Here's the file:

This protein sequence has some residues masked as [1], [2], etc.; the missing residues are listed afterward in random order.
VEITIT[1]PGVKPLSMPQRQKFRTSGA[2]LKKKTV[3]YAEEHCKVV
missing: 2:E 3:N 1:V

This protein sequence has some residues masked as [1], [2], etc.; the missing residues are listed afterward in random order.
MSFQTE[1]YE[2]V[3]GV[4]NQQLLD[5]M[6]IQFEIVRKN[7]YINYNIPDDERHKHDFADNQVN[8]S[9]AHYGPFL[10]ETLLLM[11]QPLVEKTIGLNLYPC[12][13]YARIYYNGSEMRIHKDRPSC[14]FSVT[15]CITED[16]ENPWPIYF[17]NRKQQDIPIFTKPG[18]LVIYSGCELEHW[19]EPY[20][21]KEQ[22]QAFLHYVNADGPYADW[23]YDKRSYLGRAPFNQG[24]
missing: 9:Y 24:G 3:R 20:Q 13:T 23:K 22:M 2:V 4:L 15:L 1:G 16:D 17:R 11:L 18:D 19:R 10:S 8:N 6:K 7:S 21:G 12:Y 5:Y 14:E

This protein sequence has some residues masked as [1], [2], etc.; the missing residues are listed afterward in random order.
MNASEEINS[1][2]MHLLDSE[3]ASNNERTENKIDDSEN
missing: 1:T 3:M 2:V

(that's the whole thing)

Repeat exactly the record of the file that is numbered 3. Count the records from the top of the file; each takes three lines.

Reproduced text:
This protein sequence has some residues masked as [1], [2], etc.; the missing residues are listed afterward in random order.
MNASEEINS[1][2]MHLLDSE[3]ASNNERTENKIDDSEN
missing: 1:T 3:M 2:V